The lack of sleep affected their performance, Ms. Dao said. “That’s why every season when you get to the final challenge, we’re all terrible — because we’re exhausted.”
On “Hell’s Kitchen,” contestants said they were usually awakened at about 6 a.m. and then taken to the kitchen for a challenge. The losing team had to work on preparation for the night’s dinner from 8 a.m. to 5 p.m. Dinner service often lasted until 11 p.m., when contestants had to clean the kitchen, then deliberate about who should be nominated for elimination. The lineup with Mr. Ramsay, at which one contestant would be sent home, and exit interviews and confessionals often lasted until after 2 a.m.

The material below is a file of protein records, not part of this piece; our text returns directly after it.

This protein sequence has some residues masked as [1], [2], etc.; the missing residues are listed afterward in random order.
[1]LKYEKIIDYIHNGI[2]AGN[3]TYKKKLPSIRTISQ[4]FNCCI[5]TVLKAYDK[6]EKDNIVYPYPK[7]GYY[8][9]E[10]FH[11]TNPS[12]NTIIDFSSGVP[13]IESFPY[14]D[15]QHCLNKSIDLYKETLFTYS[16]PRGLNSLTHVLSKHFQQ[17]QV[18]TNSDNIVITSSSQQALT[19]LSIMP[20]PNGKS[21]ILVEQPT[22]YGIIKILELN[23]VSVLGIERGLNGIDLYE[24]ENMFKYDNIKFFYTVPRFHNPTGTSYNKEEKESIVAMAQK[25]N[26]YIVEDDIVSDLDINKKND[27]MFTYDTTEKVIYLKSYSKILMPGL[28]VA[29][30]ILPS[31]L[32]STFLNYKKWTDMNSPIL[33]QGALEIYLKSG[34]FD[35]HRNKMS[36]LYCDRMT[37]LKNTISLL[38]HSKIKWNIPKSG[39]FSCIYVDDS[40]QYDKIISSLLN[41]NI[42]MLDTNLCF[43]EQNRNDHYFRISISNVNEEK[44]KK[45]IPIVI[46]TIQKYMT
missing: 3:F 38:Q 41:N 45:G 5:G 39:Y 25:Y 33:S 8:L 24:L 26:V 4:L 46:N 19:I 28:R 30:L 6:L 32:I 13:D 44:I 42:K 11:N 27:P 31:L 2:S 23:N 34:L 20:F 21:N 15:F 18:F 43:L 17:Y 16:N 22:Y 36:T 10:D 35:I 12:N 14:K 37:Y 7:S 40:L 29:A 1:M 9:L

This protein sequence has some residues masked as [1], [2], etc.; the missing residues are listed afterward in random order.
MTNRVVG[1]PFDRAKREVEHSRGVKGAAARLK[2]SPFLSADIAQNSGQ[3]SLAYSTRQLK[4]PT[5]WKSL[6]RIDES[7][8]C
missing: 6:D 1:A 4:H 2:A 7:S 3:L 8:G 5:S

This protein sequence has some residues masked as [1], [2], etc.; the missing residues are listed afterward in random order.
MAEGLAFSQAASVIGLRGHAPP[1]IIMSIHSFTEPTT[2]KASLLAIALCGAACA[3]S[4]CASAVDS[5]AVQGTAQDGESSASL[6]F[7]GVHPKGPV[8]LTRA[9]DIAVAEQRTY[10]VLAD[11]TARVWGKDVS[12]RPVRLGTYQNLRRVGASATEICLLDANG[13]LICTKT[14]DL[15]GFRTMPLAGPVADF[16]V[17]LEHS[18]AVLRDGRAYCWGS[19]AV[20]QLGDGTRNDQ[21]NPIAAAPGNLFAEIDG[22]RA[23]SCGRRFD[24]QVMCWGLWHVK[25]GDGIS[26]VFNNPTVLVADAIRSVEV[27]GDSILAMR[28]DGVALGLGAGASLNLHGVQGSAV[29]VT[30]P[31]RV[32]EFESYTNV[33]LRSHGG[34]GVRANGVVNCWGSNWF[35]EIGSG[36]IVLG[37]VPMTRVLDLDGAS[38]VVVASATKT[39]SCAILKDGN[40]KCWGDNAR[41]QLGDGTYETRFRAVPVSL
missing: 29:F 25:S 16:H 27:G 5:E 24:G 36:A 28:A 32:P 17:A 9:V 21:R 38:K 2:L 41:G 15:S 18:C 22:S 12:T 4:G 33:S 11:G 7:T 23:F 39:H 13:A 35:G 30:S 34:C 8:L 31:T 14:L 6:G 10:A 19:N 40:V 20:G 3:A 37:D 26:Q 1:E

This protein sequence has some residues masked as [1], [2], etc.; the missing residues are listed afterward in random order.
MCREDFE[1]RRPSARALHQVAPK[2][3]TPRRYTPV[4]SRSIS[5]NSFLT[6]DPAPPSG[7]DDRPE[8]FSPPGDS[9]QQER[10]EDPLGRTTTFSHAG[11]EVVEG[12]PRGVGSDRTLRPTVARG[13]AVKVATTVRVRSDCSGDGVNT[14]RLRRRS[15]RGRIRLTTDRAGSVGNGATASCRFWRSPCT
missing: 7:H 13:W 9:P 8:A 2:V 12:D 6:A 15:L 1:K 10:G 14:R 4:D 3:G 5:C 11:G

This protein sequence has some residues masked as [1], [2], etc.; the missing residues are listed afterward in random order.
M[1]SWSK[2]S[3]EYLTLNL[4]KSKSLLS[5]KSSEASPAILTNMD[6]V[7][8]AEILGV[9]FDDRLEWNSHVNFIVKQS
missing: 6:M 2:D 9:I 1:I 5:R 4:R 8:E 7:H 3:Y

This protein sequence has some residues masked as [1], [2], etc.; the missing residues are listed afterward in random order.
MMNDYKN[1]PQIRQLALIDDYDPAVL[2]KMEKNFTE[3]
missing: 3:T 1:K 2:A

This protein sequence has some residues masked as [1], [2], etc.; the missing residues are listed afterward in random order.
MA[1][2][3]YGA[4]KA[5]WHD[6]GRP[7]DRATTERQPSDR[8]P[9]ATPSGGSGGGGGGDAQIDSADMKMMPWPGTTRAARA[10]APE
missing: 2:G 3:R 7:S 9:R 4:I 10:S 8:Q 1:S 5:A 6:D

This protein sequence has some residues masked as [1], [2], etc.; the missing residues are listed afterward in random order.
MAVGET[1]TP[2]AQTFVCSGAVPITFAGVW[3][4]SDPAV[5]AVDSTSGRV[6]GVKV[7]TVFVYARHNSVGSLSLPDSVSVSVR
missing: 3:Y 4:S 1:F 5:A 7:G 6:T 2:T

Elsie Ramos, a New Jersey secretary on the 2005 season of “Hell’s Kitchen,” said she spent roughly four weeks shooting episodes of the series, “and I don’t think I ever slept more than five hours a night.”
Anyone who has watched an episode of “Hell’s Kitchen” knows it does not look like a pleasant place to work. Gordon Ramsay tends to scream and curse, occasionally while shoving a plate of food into a contestant’s chest. During those periods of sleeplessness and stress, the participants are usually left without their familiar support systems: Phones, computers and periodicals are taken away before the start of taping.
On “Project Runway,” when contestants were allowed to make a rare phone call, it was monitored by a producer, contestants say. They were also not allowed to listen to music.